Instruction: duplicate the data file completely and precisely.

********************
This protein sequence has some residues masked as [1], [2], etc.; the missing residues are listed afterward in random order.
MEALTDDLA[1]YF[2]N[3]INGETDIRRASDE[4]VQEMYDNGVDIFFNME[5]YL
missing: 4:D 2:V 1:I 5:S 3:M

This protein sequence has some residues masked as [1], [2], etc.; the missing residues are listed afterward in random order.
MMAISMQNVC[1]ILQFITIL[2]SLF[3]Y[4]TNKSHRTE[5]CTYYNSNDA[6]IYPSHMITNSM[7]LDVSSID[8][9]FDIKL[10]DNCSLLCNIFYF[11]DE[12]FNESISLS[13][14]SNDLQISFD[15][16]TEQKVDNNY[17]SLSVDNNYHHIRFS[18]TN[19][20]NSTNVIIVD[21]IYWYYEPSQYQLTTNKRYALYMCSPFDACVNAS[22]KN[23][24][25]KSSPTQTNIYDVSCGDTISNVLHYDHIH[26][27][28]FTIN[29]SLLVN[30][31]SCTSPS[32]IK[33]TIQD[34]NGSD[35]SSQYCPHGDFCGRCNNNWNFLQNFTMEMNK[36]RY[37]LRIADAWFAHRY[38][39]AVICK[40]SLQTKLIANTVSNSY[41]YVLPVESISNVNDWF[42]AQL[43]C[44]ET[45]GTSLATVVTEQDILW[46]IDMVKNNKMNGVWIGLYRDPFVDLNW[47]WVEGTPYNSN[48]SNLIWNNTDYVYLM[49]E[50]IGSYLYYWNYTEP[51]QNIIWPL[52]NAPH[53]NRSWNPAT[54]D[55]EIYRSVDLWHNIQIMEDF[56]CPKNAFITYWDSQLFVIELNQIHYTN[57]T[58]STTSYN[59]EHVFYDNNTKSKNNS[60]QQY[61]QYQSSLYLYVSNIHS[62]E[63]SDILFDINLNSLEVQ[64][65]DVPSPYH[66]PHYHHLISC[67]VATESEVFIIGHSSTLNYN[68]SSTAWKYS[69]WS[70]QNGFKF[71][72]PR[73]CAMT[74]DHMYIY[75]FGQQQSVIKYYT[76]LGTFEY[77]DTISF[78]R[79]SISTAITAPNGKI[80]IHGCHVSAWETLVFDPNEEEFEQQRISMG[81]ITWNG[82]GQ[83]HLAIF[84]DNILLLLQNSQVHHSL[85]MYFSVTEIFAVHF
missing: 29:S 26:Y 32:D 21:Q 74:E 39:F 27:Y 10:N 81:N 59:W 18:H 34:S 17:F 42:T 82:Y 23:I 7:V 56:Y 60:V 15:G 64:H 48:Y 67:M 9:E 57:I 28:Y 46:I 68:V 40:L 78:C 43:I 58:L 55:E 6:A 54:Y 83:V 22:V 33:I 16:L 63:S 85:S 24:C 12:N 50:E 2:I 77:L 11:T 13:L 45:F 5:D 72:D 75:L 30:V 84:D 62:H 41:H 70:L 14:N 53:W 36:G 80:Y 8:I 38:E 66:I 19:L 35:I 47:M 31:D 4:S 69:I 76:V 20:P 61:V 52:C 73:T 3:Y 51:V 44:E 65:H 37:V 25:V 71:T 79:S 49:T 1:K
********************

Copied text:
This protein sequence has some residues masked as [1], [2], etc.; the missing residues are listed afterward in random order.
MEALTDDLA[1]YF[2]N[3]INGETDIRRASDE[4]VQEMYDNGVDIFFNME[5]YL
missing: 4:D 2:V 1:I 5:S 3:M

This protein sequence has some residues masked as [1], [2], etc.; the missing residues are listed afterward in random order.
MMAISMQNVC[1]ILQFITIL[2]SLF[3]Y[4]TNKSHRTE[5]CTYYNSNDA[6]IYPSHMITNSM[7]LDVSSID[8][9]FDIKL[10]DNCSLLCNIFYF[11]DE[12]FNESISLS[13][14]SNDLQISFD[15][16]TEQKVDNNY[17]SLSVDNNYHHIRFS[18]TN[19][20]NSTNVIIVD[21]IYWYYEPSQYQLTTNKRYALYMCSPFDACVNAS[22]KN[23][24][25]KSSPTQTNIYDVSCGDTISNVLHYDHIH[26][27][28]FTIN[29]SLLVN[30][31]SCTSPS[32]IK[33]TIQD[34]NGSD[35]SSQYCPHGDFCGRCNNNWNFLQNFTMEMNK[36]RY[37]LRIADAWFAHRY[38][39]AVICK[40]SLQTKLIANTVSNSY[41]YVLPVESISNVNDWF[42]AQL[43]C[44]ET[45]GTSLATVVTEQDILW[46]IDMVKNNKMNGVWIGLYRDPFVDLNW[47]WVEGTPYNSN[48]SNLIWNNTDYVYLM[49]E[50]IGSYLYYWNYTEP[51]QNIIWPL[52]NAPH[53]NRSWNPAT[54]D[55]EIYRSVDLWHNIQIMEDF[56]CPKNAFITYWDSQLFVIELNQIHYTN[57]T[58]STTSYN[59]EHVFYDNNTKSKNNS[60]QQY[61]QYQSSLYLYVSNIHS[62]E[63]SDILFDINLNSLEVQ[64][65]DVPSPYH[66]PHYHHLISC[67]VATESEVFIIGHSSTLNYN[68]SSTAWKYS[69]WS[70]QNGFKF[71][72]PR[73]CAMT[74]DHMYIY[75]FGQQQSVIKYYT[76]LGTFEY[77]DTISF[78]R[79]SISTAITAPNGKI[80]IHGCHVSAWETLVFDPNEEEFEQQRISMG[81]ITWNG[82]GQ[83]HLAIF[84]DNILLLLQNSQVHHSL[85]MYFSVTEIFAVHF
missing: 29:S 26:Y 32:D 21:Q 74:E 39:F 27:Y 10:N 81:N 59:W 18:H 34:S 17:F 42:T 82:Y 23:I 7:V 56:Y 60:V 15:G 64:H 48:Y 67:M 9:E 57:I 28:Y 46:I 68:V 40:L 78:C 43:I 58:L 55:E 6:A 54:Y 83:V 22:V 33:I 16:L 63:S 85:S 24:C 12:N 50:E 2:I 77:L 11:T 13:L 45:F 5:D 72:D 75:L 30:V 84:D 62:H 41:H 70:L 14:N 53:W 36:G 80:Y 8:I 38:E 66:I 19:L 35:I 47:M 31:D 4:S 69:I 76:V 20:P 61:V 52:C 73:T 3:Y 51:V 44:E 65:H 37:V 25:V 71:T 79:S 49:T 1:K